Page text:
A rugged Australian rancher whose feats of survival in the Outback inspired the movie character Crocodile Dundee was killed in a shootout with police, officials said Wednesday.
From his hiding place in the bushes along a highway, Rodney William Ansell, 44, ambushed and killed Sgt. Glen Huitson on Tuesday, police said. Another officer returned fire, killing Ansell during the confrontation, 30 miles south of the Northern Territory capital of Darwin.
His barefoot body, found with two high-powered rifles, did not carry any identification, police said.
Authorities had spent the previous 12 hours searching for a man who had attacked a nearby house Monday night, injuring two people. Assistant police commissioner John Daulby said Ansell was likely responsible for that attack as well.
The gunfight brought a dramatic conclusion to the life of a man whose survival instincts and rough wilderness manner made him famous here as a symbol of Australian toughness.
Ansell became a local hero in 1977 after being swept out to sea and landing on a small, deserted island, where he was stranded for two months with little more than a rifle and his two dogs. He survived by shooting sharks and buffalo for food and drinking their blood to stay hydrated, since there was no potable water on the island.
Only a timely visit by an Aboriginal tribe saved him.
"You must believe me, it was not that big a deal," he said in subsequent media interviews that were reprinted today in The Australian newspaper.
Ansell's story sparked actor and writer Paul Hogan's imagination and inspired him, Ken Shadie and John Cornell to write a film about an Outback superstar. Crocodile Dundee, which starred Hogan as the title character, became an international comedy hit in 1986, and was followed by a 1988 sequel.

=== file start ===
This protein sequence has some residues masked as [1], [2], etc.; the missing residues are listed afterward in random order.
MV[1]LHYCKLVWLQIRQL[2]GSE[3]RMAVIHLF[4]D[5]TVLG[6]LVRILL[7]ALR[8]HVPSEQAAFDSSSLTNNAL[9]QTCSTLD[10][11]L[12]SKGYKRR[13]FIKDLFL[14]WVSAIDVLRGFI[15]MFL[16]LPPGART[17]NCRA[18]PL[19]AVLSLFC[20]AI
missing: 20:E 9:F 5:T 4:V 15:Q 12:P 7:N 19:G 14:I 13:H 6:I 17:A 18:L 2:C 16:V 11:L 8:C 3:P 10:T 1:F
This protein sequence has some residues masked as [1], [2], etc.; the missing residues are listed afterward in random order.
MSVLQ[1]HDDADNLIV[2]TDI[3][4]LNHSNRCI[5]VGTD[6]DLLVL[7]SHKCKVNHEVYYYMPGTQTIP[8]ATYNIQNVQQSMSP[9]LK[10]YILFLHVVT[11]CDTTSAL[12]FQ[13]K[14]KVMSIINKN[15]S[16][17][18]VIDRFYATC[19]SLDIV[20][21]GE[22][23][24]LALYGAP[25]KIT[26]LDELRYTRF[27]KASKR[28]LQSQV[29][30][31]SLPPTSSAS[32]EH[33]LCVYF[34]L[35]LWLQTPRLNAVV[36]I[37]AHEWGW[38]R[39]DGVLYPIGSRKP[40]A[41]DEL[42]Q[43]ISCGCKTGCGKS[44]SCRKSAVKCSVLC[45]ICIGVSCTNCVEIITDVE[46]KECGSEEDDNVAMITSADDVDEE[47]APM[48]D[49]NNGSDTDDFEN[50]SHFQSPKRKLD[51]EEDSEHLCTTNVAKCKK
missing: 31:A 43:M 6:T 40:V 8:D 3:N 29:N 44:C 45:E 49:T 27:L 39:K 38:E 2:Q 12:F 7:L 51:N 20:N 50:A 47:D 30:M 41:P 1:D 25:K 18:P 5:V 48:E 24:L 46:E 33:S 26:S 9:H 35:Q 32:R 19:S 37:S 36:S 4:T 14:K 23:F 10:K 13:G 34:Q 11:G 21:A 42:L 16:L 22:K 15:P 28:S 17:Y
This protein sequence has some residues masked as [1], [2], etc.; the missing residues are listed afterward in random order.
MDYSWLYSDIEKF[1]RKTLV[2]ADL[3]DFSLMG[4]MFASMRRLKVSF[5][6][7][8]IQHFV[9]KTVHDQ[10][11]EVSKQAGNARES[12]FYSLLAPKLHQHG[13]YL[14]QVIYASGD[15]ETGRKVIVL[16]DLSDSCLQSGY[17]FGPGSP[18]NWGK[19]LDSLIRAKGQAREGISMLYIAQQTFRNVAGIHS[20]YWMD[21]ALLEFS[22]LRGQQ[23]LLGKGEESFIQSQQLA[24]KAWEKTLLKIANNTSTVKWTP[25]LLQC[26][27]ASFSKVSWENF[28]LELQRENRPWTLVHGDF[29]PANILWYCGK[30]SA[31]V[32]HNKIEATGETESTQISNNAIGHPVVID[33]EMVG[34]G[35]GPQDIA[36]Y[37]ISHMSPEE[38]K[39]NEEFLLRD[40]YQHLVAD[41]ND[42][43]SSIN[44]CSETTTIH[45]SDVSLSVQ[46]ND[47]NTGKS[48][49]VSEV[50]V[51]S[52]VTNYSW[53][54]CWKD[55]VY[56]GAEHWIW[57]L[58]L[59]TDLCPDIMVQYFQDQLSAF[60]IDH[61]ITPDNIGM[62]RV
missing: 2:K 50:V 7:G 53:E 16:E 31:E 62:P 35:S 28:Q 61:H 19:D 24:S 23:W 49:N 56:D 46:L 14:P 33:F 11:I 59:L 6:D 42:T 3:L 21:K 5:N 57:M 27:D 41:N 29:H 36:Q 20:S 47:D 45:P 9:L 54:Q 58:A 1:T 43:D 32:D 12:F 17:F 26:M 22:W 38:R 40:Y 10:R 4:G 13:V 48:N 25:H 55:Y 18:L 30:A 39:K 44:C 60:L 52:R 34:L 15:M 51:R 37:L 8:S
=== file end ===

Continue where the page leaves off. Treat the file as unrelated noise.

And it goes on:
Ansell, a blond-haired, blue-eyed man who resembled Hogan, was named the Northern Territory's 1988 Territorian of the Year for inspiring the film that put the Australian Outback on the map.
Ansell was pleasant but intense, a crack shot and a tough bushman who hunted buffalo in a remote region in northern Australia in the 1980s, said an old acquaintance, Chips Mackinolty.
But Ansell's fortunes fell sharply in the past decade.
Financial difficulties forced him to sell his Melaleuca ranch in the early 1990s, according to the local news agency the Australian Associated Press. He blamed the Northern Territory government for not compensating him properly during a disease eradication program that cost him 3,000 head of cattle.
He also was said to be bitter that he never profited financially from the two movies he inspired.
In 1992, Ansell was convicted of stealing cattle and fined for assaulting another rancher.
Tuesday's attack left police baffled and searching fruitlessly for a motive. "If this person wanted to escape he could have easily done that. He was a bushman," Daulby said.